Perhaps the most compelling evidence used by the proponents of human evolution are the reputed fossils of transitional humans, also known as the “missing links.” Textbooks and museum displays have many elaborate illustrations and models of what these alleged human ancestors may have looked like. Almost everyone has seen the famous progressive painting with an ape on one end and a man on the other. This drawing was initially called the Road to Homo Sapiens. It was an illustration commissioned by Time-Life Books for the 1965 volume entitled Early Man. Many people saw this drawing have been deceived into believing that it illustrates man’s evolution and have rejected the Genesis account as a result. Here’s the problem, it’s just a drawing folks. It has no scientific significance, zero, zilch, nada! It’s certainly is not evidence of human evolution.
As it turns out, all of the so-called “human ancestors” fit into one of three categories:
1) fully human;
2) fully ape; or,
3) fully hoax.
The only exception to these three categories is Nebraska Man, discovered in Nebraska in 1922. Nebraska Man was officially named Hesperopithecus, which meant “ape of the western world.” It was heralded as the first higher primate of North America. The entire discovery consisted of a single tooth, which was later identified as the tooth of Prosthennops, an extinct pig.
But the most infamous of all the “missing link” hoaxes is the Piltdown Man. Piltdown is a small town in England about forty miles south of London. In 1908 workers at a gravel pit in Piltdown discovered a fossil that looked like a part of a human skull. The worker gave this artifact to Charles Dawson, who was a lawyer and a respected amateur geologist. In 1912 Dawson presented his findings to the British Museum as an early human ancestor. The “discovery” attracted the attention of a French paleontologist and Roman Catholic priest named Pierre Teilhard de Chardin. The two, along with Arthur Smith Woodward, of the British Museum, would complete a series of digs at the gravel site and declare their findings the first Englishman, Eoanthropus dawsoini a/k/a Piltdown Man. The skull looked like a modern skull except for the jawbone (mandible) and a tooth that seemed distinctively non-human.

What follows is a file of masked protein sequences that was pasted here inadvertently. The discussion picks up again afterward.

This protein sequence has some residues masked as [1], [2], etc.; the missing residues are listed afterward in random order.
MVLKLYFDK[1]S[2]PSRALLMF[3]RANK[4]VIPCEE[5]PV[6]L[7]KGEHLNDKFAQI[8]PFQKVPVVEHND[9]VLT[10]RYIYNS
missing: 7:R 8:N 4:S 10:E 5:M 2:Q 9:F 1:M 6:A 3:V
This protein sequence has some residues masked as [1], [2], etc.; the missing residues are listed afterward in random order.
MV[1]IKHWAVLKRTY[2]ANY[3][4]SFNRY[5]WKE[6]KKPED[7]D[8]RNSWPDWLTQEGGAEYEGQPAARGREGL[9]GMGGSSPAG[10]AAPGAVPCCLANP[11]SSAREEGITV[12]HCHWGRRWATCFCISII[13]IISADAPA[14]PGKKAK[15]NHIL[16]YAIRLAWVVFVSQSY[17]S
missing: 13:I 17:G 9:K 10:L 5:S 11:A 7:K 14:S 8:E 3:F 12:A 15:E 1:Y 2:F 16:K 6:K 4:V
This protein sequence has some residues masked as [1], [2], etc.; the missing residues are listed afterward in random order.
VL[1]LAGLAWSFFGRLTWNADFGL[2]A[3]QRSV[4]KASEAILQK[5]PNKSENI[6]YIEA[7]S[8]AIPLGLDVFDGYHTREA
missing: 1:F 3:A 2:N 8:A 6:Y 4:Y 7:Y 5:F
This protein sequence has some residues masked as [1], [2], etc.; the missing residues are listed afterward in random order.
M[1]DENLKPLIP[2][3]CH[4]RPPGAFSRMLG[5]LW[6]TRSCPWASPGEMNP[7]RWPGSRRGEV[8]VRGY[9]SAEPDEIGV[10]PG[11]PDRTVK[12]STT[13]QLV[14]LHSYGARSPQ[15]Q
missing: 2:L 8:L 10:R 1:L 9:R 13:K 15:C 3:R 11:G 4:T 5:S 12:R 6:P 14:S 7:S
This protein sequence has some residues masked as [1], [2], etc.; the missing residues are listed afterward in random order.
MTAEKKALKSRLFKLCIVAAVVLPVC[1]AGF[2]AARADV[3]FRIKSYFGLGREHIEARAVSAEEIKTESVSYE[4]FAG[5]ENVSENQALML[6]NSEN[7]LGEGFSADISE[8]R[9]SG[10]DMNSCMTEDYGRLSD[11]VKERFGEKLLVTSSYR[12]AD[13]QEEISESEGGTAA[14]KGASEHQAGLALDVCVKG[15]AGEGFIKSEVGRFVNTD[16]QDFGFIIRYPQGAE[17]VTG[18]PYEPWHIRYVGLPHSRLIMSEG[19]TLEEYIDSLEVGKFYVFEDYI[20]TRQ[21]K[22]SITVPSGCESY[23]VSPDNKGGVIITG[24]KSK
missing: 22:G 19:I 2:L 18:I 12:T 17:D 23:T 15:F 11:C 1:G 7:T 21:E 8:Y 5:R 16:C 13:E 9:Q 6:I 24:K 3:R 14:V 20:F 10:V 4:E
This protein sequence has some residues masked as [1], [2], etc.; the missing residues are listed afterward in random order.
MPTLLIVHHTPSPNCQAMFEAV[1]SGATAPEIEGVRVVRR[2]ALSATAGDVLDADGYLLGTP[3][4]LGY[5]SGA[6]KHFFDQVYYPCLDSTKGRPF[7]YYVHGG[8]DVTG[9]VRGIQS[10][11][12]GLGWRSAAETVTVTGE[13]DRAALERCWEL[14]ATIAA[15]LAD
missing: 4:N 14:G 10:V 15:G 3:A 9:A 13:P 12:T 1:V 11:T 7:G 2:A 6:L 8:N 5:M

The gravel pit turned out to be the mass grave of people who had died in a plague less than a thousand years earlier. It was not until 1953 that Piltdown Man was exposed as a hoax, forty years after the well-publicized “discovery.” During that time, Piltdown Man was represented as evidence of human evolution. It was widely referenced by the evolutionists of the day. Hundreds of doctoral dissertations were based upon this forged fossil. In 1982, with modern scientific methods, the mandible and the tooth of Piltdown Man were identified as belonging to an orangutan. Orangutans live in Borneo and Sumatra. It is unlikely that the bones ended up in a gravel pit in England by accident. Over the ensuing years, the hoax has been blamed on a dozen different people, including Sir Arthur Conan Doyle, the creator of Sherlock Holmes. But what is essential to take away from this story is that scientists should have discovered this hoax immediately. However, because Piltdown Man fit the narrative of the day, they looked the other way and allowed this hoax to persist for more than forty years. We need to be critical when we hear about the discovery of a “transitional” human form. We should be skeptical because we know that evolution did not, and could not, have happened.
Remember, Creation Happened, and you can believe it.
For a more detailed treatment of this issue, see the book Bones of Contention by Marvin Lubenow, a tremendous resource for people who want to know the truth about human evolution.